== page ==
By the Numbers: A Breakdown of Results from Christie’s London 20th/21st Century Evening Auction, March 2024 

Let the numbers tell the story.

Auctioneer Adrien Meyer sells David Hockney's California at Christie's 20th/21st Century sale in London. Photo: Courtesy of Christie's.

Christie’s pulled ahead in London’s spring auction week, with its back-to-back 20th/21st Century and Art of the Surreal sales on March 7, which brought in £196.7 million ($251.8 million), including fees. The marathon evening of sales followed a rather tepid 20th Century and contemporary event at Phillips, which scraped in at its presale low estimate of £13.6 million ($17 million), and a thoroughly average £100 million ($127 million) sale at Sotheby’s the evening prior. 

But let’s compare apples to apples. The higher total reflects the fact that Christie’s had a much bigger crop to bring to market—in its 20th/21st Century sale alone it offered 87 works (including withdrawn lots), versus Sotheby’s 70. (An additional 25 works were offered in the Art of the Surreal sale, but we’ll get to those later.) Of the 87, around two-thirds hammered within estimate, while just under 20 percent hammered below their estimate. Seven lots were withdrawn from the sale—a fair shake better than the 11 withdrawn from Sotheby’s—and 11 failed to find buyers, resulting in a 79-percent sell-through rate.  

Consistent across all the sales this week, however, was the fact that pricier lots were slow to move. The leading lot at Christie’s 20th/21st Century sale, Francis Bacon’s Landscape near Malabata, Tangier, fared well, hammering at £16.8 million ($21.5 million), on a £15 million low estimate, after some slow and measured bidding. But Hockney’s California (1965), unseen in public for the last 40 years and carrying an on-request estimate, received only a few bids before it hammered without fanfare at £16 million ($20.3 million). After the sale, the auction house confirmed the low estimate for the work was, conveniently enough, around £16 million. 

But that’s enough chitchat, let’s see the stats…

Francis Bacon, Landscape near Malabata, Tangier(1963).

Francis Bacon, Landscape near Malabata, Tangier (1963). Courtesy of Christie’s Images Ltd. 2024.


Total Sales After Fees: £137.7 million ($174.8 million) 

Total Sales of Equivalent Sale Last Year: £128 million with fees ($163.9 million) 

Hammer Total: £113.7 million ($144.5 million) 

Top Seller: Francis Bacon’s Landscape near Malabata, Tangier (1963), £19,630,000 ($24.9 million)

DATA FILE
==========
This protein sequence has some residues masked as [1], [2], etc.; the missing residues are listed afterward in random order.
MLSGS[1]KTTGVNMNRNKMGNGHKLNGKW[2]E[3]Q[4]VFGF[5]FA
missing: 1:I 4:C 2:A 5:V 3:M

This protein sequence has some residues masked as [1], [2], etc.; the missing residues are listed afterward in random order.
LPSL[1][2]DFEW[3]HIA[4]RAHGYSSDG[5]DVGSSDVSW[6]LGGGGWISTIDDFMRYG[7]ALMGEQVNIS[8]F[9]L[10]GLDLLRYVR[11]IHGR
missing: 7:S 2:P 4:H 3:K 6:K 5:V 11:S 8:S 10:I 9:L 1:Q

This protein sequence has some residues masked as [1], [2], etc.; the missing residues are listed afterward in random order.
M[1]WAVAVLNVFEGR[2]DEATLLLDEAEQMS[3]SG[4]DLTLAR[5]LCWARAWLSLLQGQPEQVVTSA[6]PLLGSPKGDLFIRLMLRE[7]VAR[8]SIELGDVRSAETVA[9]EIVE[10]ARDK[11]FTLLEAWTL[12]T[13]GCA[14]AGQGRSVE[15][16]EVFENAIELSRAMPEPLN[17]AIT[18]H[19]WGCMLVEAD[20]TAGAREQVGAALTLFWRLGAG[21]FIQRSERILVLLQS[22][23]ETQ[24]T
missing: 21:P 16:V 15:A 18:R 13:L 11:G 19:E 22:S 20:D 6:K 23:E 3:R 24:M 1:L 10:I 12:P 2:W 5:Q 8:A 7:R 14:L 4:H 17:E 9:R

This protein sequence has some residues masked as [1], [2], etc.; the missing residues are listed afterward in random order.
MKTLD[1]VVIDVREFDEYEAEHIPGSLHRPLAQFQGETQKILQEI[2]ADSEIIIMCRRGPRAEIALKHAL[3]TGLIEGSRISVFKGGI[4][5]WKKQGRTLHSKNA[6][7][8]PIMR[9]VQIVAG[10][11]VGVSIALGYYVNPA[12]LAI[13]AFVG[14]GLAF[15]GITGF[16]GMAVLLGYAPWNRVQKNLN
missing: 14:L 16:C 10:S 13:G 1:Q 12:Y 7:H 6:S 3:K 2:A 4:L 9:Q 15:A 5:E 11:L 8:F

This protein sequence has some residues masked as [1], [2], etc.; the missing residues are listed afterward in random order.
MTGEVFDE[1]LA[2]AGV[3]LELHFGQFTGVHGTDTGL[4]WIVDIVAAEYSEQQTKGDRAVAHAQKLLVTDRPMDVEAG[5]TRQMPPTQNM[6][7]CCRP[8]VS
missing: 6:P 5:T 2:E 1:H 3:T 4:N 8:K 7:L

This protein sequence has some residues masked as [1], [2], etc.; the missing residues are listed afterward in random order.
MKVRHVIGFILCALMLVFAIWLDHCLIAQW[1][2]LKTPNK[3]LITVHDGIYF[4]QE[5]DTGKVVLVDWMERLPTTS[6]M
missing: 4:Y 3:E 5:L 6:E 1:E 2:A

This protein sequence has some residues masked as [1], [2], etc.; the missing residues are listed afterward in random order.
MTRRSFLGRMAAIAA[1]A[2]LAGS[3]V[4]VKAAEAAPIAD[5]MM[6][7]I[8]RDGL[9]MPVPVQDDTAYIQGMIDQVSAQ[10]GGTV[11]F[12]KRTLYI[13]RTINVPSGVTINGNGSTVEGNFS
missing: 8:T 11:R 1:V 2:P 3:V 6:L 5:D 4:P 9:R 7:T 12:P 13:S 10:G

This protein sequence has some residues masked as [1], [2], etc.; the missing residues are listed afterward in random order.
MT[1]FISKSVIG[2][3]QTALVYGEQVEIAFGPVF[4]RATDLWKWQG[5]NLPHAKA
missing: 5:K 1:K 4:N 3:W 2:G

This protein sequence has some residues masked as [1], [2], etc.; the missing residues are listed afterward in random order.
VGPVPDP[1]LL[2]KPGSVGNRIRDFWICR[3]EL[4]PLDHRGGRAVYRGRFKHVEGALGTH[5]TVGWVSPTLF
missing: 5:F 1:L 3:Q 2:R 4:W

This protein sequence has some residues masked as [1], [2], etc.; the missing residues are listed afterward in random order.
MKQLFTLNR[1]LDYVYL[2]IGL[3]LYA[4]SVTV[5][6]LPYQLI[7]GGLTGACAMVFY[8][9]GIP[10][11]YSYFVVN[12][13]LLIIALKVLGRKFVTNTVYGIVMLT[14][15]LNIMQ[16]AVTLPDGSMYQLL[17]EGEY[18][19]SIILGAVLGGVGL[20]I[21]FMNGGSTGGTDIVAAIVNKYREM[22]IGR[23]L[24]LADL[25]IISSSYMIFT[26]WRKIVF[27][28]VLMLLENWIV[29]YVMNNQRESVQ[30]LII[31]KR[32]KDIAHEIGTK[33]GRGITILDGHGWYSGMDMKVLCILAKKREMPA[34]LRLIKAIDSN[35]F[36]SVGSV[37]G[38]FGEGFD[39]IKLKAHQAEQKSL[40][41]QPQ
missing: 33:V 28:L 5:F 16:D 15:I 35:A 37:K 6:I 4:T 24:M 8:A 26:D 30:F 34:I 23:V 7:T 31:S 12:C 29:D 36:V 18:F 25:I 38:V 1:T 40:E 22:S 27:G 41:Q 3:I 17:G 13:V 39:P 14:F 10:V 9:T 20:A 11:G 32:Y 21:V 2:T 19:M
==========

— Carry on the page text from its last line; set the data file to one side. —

Lots on Offer: 87 

Lots Withdrawn: 7 

Lots Sold: 69 

Lots Bought In: 11 

Sell-through Rate: 79 percent 

Sell-through Rate Excluding Withdrawals: 86 percent 

Presale Low Estimate: £121.2 million ($153.9 million) 

Presale Low Estimate Excluding Withdrawals: £111.6 million ($141.7 million) 

Hammer Total vs. Presale Low Estimate: -£7.4 million (-$9.4 million) 

Hammer Total vs. Presale Low Estimate (revised after withdrawals): +£2.1 million (+$2.7 million) 

Lots Guaranteed: 25 

Lots With House Guarantees: 2 

Lots With Third-Party Guarantees: 23 

Total Low Estimate of Withdrawn Lots: £9.5 million ($12.2 million) 

Total Low Estimate of Guaranteed Lots: £780,000 ($990,600) (< 1 percent of total presale low estimate) 

Total Low Estimate of Third-Party Guaranteed Lots: £74.4 million ($94.5 million) (61 percent of total presale low estimate) 

Quote of the Night: “The red hat is definitely the first thing I notice when looking at this painting,” said auctioneer Yü-Ge Wang, who took over the rostrum from Adrien Meyer for the last half of the sale. The cheeky quip about Nicholas Party’s Back with a Red Hat—which, in line with its title, features a back-turned figure in a red hat with a bare bum—elicited giggles from an otherwise beleaguered crowd, whose own bums were growing sore from sitting through two hours (and counting) of bidding.

Parting Shot: Demand for Damien Hirst was hard to rustle up, with his priciest work in the sale (The Warrior and the Bear, estimated between £800,000 and £1.2 million) withdrawn in advance and two other, smaller works selling at or below their low estimates. Earlier in the day, the artist’s Prodigal was bought in at £480,000 ($615,000) at Phillips. Two new records were set for women artists, however: Allison Katz’s Snowglobe sold for £277,200 ($355,000) against a low estimate of £40,000, and Jadé Fadojutimi’s The Woven Warped Garden of Ponder sold for £1.5 million ($1.9 million)—just a hair over her previous record, set at Phillips last November.

Next Sale Up: Christie’s Art of the Surreal evening sale on March 7 followed by the house’s Modern and contemporary day sales on March 8.

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